45. 45. Table 4 for group 4 Mean outcome scores at time 1 and adjusted change scores from time 1 TABLE 4 to time 2 among adolescents from authoritative, authoritarian, indulgent, and neglectful families  PARENTING STYLE Authoritative   Authoritarian   Indulgent   Neglectful 1-Year 1-Year 1-Year 1-Year Cha  T1 Change T1 T1 Change T1 Change ngeProblembehaviors:      School 2.2misconduct* 2.15 -0.11 5 -0.05 2.45 0.1 2.52 -0.02Drug and 1.3alcohol use+ 1.32 0.02 6 0.01 1.79 0.05 1.83 0.13 1.1Delinquency*** 1.09 -0.02   5 -0.03   1.22 0.01   1.31 0.11
  46. 46. Summary Differences in adjustment associated with variations in parenting are either maintained or increase over time.Benefits of authoritative parenting are largely in the maintenance of previous levels of high adjustment Negative consequences of neglectful parenting continue to accumulate Mixed outcomes for adolescents from authoritarian /indulgent homes (for grade point average, indugent style is better; but for problem behavior, authoritarian style is better )
  47. 47. Ethnicity and parenting styles The study of Steinberg, L. et al. investigated the effects of different parenting styles at different ethnic groups. Outcome: patterns of change in adolescent adjustment vary by ethnicity:- asian-american report greater improvement in school performance- african-american report the most positive changes in self- perceptions and a great decline in academic performance- Hispanic-american report a great decline in academic performance- European-american report the greatest increases in drug and alcohol use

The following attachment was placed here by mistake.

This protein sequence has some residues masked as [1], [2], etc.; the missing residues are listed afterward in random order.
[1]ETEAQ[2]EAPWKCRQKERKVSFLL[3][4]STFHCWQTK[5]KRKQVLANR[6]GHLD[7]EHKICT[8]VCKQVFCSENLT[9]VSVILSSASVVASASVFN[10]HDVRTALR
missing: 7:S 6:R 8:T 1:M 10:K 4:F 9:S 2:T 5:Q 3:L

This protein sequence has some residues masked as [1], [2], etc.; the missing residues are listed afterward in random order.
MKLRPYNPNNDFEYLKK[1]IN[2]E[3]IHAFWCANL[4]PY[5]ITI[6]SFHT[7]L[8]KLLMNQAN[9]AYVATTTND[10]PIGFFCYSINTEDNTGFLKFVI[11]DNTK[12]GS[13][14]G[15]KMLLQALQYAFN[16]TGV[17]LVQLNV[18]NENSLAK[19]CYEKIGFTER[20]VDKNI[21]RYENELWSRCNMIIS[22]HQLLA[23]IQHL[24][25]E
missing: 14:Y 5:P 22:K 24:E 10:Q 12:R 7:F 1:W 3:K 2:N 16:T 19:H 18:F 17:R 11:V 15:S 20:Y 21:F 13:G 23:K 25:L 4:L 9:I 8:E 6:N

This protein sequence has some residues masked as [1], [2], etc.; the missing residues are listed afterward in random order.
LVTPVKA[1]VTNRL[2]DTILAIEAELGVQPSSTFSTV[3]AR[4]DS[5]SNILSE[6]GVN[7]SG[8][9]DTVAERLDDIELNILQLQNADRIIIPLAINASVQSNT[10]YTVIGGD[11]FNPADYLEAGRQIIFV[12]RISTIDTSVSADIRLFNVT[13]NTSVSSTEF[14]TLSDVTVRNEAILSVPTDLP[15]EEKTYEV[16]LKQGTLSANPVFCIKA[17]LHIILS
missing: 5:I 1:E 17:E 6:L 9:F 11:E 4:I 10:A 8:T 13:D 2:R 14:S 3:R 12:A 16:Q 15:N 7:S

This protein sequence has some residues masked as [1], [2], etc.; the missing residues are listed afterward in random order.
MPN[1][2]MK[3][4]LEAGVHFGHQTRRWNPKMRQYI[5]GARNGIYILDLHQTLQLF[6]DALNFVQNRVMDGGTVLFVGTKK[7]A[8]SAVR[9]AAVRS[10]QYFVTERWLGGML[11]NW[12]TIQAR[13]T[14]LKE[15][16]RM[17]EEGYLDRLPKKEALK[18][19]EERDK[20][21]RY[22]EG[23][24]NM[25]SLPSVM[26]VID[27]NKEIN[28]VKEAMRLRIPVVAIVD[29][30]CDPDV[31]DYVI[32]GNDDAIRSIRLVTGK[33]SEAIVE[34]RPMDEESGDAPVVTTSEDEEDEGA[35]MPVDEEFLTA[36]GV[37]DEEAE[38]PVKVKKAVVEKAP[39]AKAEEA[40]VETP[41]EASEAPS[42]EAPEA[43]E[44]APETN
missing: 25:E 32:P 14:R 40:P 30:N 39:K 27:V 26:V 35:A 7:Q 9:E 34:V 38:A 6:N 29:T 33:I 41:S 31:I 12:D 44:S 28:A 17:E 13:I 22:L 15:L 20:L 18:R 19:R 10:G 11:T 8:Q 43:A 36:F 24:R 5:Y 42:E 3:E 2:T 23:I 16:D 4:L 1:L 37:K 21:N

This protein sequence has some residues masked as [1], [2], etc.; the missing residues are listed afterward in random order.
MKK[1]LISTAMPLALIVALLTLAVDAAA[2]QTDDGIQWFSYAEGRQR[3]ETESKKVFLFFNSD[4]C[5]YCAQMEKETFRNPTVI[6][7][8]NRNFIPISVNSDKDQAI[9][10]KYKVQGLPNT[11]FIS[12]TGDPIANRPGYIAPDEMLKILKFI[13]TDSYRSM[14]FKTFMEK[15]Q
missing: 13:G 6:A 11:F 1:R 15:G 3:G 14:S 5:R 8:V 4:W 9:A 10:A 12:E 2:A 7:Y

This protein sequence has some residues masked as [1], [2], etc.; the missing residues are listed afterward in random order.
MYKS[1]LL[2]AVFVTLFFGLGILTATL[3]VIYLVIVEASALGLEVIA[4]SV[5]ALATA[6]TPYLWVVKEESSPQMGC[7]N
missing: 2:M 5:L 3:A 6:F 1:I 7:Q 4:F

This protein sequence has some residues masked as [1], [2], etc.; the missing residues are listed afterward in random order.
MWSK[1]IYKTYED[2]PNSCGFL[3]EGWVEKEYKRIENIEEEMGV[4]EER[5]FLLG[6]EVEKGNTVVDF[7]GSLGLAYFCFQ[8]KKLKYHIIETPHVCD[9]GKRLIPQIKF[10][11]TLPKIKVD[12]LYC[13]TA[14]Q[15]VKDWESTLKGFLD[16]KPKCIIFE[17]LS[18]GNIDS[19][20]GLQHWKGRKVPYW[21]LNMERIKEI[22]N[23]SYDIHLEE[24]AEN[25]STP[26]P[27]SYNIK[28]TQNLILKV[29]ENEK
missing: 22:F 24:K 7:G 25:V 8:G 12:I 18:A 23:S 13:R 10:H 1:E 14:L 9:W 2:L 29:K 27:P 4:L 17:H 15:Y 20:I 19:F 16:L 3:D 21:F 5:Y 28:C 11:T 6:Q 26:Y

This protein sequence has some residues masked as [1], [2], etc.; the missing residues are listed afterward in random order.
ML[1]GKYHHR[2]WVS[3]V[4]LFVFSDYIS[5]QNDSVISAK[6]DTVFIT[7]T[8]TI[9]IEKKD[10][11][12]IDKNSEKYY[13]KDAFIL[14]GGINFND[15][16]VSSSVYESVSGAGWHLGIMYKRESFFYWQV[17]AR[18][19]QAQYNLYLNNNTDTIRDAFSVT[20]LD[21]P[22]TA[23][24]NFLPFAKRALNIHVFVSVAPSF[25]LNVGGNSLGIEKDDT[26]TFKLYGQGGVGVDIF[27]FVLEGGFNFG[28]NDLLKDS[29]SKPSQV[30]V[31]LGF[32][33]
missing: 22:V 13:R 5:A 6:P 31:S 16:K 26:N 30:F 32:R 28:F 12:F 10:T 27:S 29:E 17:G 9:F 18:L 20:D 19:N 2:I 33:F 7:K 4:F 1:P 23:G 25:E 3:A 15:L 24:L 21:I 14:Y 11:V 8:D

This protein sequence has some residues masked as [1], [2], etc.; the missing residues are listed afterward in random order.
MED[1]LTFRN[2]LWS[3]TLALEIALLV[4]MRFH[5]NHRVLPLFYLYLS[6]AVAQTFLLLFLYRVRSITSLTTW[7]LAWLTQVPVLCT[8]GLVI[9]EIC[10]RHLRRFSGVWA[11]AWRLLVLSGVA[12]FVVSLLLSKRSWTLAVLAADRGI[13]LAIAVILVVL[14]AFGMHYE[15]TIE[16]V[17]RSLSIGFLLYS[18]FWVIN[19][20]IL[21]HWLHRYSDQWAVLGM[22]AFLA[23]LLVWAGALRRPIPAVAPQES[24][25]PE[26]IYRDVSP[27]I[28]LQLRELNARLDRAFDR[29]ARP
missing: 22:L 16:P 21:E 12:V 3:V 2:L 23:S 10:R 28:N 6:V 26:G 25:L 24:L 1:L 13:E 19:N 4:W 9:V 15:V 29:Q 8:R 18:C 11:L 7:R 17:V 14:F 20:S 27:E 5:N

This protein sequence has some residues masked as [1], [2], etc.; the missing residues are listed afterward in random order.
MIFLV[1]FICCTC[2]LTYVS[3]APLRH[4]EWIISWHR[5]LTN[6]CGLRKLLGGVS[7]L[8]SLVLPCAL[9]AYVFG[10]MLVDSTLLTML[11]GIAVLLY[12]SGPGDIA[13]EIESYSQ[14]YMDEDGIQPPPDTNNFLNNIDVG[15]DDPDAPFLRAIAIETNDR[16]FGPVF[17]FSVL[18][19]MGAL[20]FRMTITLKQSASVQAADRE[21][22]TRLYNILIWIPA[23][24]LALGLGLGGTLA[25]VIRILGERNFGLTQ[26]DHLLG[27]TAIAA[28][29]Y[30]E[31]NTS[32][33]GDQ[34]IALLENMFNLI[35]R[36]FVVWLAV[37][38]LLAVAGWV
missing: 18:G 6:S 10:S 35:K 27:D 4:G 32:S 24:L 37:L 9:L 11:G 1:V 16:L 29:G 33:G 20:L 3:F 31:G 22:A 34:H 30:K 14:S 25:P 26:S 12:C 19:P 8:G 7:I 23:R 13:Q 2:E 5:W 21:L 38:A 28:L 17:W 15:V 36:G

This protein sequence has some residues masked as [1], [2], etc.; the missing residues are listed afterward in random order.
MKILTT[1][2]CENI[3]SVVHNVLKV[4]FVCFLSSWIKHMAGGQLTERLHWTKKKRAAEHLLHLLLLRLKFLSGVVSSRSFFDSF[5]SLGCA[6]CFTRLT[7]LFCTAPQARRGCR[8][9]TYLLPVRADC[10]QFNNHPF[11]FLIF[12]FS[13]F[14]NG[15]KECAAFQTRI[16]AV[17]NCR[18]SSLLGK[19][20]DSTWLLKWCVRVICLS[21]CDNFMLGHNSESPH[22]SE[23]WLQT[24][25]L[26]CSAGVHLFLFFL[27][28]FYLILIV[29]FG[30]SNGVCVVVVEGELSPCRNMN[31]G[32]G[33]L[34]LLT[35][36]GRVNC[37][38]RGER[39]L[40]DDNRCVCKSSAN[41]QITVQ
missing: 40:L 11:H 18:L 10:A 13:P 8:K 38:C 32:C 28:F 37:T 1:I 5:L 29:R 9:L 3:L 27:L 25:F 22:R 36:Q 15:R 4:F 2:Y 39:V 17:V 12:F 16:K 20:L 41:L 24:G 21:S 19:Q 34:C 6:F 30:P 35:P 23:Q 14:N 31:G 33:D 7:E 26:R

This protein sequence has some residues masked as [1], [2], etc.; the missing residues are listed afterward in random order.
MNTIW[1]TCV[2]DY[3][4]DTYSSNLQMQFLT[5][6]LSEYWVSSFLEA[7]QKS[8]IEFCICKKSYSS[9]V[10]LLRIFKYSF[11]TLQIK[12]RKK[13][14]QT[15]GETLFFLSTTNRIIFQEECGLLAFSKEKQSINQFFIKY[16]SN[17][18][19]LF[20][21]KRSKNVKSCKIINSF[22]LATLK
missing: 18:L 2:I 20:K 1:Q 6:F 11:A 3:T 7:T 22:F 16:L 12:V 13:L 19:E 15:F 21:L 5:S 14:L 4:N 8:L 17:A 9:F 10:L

48. 48. EthnicitySeveral of the effects of parenting style appear to be moderated by adolescents ethnicity:• Authoritative parenting and psychosocial / academic competence is strongest among european-americans,• Negative consequences of parental authoritarianism is not as severe among minority youth as among european-americans (meaning of authoritarian is moderated by the cultural context)But: parental aloofness and disciplinary laxity appears universally harmful to adolescents across all ethnic groups
  49. 49. Critics on the study of Steinberg, L. et al. All of the data derive from youngsters self-reports (subjective experience) Focus on the extreme quadrants in the sample limits the external validity  further longitudinal research will help to provide a clearer picture of the effects
  50. 50. Open discussion How to identify the threshold or cutoff between a healthy and unhealthy level of parenting involvement? Which parenting style is the best? What role culture plays in the relationship between parenting style and children’s well-being?